After sustaining a serious break in her right arm from a bad horse kick, four-star Eventer Lainey Ashker plans to resume her competition schedule at the end of January.
Wearing a cast and a smile, Ashker returned to the saddle two weeks after undergoing surgery Nov. 25 to install plates and screws into her arm, mending the damage done by a horse who spooked loading into the trailer.
The young rider, who was critically injured in a cross-country event at the Rolex Three Day in 2008, says that broken bones are par for the course in any competitive sport, especially ones involving thousand-pound animals. And despite having celebrated Thanksgiving in a hospital bed, she is optimistic, even excited, about her upcoming competition schedule.
“Our first event is a pretty big one,” she says. “Al (her four-star Thoroughbred Anthony Patch) and I have been invited to An Eventing Showcase in Wellington Jan 30, and 31. It’s by invitation only, and though it’s unrated, it’s the equivalent of a three-star. I figured we’d start off the New Year right!”
Ashker tells Off Track Thoroughbreds in this week’s Clubhouse Q&A that though sidelined, she is ready and excited for the 2015 season.
Q: Your injury looked pretty horrible, but it doesn’t seem to be slowing you down!
Nobody wants to get injured, but if it had to happen, it was actually the perfect time. My last show was the weekend before, and I’m not due to start showing until the end of January. The cast comes off at the beginning of January, and I’m feeling lucky to be healthy, and young.
I think that being an athlete with the mentality to get back into the saddle right away works for me. I started working out as soon as I could, getting to the gym and walking on the treadmill. It kept me motivated. Two weeks after the accident I was back riding, and yesterday I jumped four horses and flatted two.
I have two great girls working for me, Sydney MaGee and Lauren Sherrill. They kept my horses in full work until I could ride, and have been tacking and un-tacking them for me. All I have to do is get on them. They’ve made it easy.
Q: You’re in great spirits now, but it sounds like it was a very painful accident.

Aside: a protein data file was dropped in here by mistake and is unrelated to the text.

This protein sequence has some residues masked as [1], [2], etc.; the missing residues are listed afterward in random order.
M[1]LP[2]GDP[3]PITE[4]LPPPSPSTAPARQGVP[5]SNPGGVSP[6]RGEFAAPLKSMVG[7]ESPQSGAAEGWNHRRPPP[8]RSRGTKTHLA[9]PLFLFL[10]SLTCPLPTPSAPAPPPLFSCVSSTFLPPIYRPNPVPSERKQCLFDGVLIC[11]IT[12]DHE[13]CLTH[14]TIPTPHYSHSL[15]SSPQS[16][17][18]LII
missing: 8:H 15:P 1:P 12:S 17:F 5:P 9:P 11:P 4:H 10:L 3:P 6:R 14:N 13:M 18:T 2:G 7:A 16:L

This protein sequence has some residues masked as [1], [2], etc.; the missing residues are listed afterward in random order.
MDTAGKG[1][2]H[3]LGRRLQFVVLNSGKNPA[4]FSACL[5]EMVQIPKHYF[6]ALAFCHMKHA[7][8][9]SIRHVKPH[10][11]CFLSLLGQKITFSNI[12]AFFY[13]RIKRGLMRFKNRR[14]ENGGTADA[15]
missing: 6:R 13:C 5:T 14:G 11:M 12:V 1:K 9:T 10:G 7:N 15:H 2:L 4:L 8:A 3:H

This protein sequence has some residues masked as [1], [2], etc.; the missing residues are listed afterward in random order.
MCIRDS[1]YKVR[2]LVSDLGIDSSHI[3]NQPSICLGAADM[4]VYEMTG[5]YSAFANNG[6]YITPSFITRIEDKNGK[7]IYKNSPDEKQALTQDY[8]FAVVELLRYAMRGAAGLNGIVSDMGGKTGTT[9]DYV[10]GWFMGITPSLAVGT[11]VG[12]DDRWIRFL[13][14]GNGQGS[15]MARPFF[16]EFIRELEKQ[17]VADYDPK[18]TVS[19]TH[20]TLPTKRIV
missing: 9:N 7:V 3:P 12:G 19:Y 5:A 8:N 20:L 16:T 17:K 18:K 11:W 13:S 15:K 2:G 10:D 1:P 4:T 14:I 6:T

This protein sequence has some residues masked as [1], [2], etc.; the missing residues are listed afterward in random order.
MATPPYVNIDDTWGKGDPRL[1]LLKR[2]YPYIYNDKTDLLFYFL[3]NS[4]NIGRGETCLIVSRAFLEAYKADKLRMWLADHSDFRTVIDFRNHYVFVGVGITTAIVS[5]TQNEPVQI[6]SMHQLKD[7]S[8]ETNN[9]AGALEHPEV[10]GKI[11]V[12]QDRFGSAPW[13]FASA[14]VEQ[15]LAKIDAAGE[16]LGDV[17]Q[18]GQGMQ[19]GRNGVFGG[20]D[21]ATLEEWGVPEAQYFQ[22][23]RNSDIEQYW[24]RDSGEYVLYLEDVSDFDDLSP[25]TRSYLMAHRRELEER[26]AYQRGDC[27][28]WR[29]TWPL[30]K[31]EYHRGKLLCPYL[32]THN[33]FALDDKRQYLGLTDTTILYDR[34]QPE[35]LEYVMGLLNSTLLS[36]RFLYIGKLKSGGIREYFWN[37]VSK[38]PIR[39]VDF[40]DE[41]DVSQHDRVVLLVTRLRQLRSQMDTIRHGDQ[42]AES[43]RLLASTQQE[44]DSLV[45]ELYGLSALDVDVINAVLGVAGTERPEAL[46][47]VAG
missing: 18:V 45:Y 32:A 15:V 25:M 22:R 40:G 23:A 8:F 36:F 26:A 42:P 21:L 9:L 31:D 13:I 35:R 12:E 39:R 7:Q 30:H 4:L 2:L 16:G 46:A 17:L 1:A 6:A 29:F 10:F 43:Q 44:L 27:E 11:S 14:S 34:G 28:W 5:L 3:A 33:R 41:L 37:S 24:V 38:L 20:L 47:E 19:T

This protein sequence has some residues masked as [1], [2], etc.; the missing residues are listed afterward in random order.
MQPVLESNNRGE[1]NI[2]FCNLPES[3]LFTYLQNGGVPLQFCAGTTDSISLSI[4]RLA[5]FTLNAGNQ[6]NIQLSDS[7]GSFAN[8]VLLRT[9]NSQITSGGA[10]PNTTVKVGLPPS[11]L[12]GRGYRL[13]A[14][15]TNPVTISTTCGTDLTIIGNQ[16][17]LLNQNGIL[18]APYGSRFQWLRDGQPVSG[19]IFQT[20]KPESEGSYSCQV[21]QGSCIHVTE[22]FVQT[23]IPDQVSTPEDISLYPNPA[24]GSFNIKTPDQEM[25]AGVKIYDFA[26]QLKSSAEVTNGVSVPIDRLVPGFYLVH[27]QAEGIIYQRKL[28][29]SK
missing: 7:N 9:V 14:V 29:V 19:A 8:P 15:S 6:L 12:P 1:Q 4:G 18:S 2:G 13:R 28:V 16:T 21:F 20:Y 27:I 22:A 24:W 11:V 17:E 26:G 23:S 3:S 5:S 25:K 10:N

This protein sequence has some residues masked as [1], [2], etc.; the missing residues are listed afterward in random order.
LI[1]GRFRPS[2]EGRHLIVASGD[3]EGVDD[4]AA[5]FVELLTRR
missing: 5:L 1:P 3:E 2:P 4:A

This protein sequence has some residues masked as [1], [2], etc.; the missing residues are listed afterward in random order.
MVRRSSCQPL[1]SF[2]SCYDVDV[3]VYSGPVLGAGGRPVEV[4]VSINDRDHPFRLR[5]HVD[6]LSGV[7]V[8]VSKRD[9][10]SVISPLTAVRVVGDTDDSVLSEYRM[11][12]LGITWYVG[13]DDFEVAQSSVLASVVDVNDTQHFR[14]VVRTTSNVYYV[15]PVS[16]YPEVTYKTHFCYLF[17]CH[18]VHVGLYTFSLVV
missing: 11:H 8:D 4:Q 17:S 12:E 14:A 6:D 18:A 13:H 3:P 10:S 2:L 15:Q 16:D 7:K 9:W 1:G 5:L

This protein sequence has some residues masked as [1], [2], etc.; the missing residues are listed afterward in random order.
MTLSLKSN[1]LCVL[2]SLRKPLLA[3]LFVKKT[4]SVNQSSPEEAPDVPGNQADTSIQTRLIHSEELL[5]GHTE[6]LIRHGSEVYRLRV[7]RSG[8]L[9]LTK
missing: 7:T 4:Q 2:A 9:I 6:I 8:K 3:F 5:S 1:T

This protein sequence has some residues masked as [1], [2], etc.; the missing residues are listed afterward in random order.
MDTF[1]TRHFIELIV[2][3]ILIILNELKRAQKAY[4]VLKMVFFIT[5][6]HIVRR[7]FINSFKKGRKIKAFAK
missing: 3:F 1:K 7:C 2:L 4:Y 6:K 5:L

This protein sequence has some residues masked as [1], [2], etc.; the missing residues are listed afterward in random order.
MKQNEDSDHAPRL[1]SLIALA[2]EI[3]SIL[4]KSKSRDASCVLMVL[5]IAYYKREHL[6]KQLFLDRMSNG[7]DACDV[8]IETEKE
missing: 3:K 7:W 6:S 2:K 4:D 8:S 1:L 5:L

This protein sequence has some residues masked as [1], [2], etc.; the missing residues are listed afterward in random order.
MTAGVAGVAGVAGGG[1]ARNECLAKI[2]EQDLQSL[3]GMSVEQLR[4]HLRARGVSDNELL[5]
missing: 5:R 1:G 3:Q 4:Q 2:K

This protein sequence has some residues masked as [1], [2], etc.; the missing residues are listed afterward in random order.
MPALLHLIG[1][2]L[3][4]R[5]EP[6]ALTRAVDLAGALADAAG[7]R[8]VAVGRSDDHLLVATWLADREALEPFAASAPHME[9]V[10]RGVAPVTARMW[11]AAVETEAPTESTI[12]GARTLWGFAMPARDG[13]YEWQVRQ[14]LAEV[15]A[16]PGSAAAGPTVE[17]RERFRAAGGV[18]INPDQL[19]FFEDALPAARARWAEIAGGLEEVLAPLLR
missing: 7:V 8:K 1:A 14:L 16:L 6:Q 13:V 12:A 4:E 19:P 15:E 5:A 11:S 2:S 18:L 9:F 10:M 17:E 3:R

It was a high-impact, high-energy kick, and it broke 100 percent of my ulna at the top and about 80 percent at the bottom. I also had shards of bone that had to be cleaned out, and a dislocated elbow that had to be put back in place.
The accident happened the Tuesday before Thanksgiving. I was in California visiting my mother (Valerie) and we were loading a horse. We were kind of in a rush, which just goes to show you that you should never be in a rush with horses, and something spooked him and I was in the wrong place at the wrong time.
My mother drove me to the hospital about 30 minutes away, and I went into surgery later that day.
It was a reminder that whenever you feel a little bit cocky, the horse will humble you.
Q: You’re humbled, but yet, you’re in the horse sport for the long haul.
I don’t know anyone at this level of the horse world who hasn’t had broken bones, it just comes with the territory. With any athletic pursuit, there’s going to be injuries, and when you’re working with a 1,500 pound animal, its just part of what we do.
It’s actually not nearly as bad as my left arm, which had to be totally reconstructed three years ago after I got bucked off a horse. I went back to my same doctor, who treated that arm, and he said compared to that, I’m doing pretty well.
I’m excited to get the cast off and get to Florida! ♦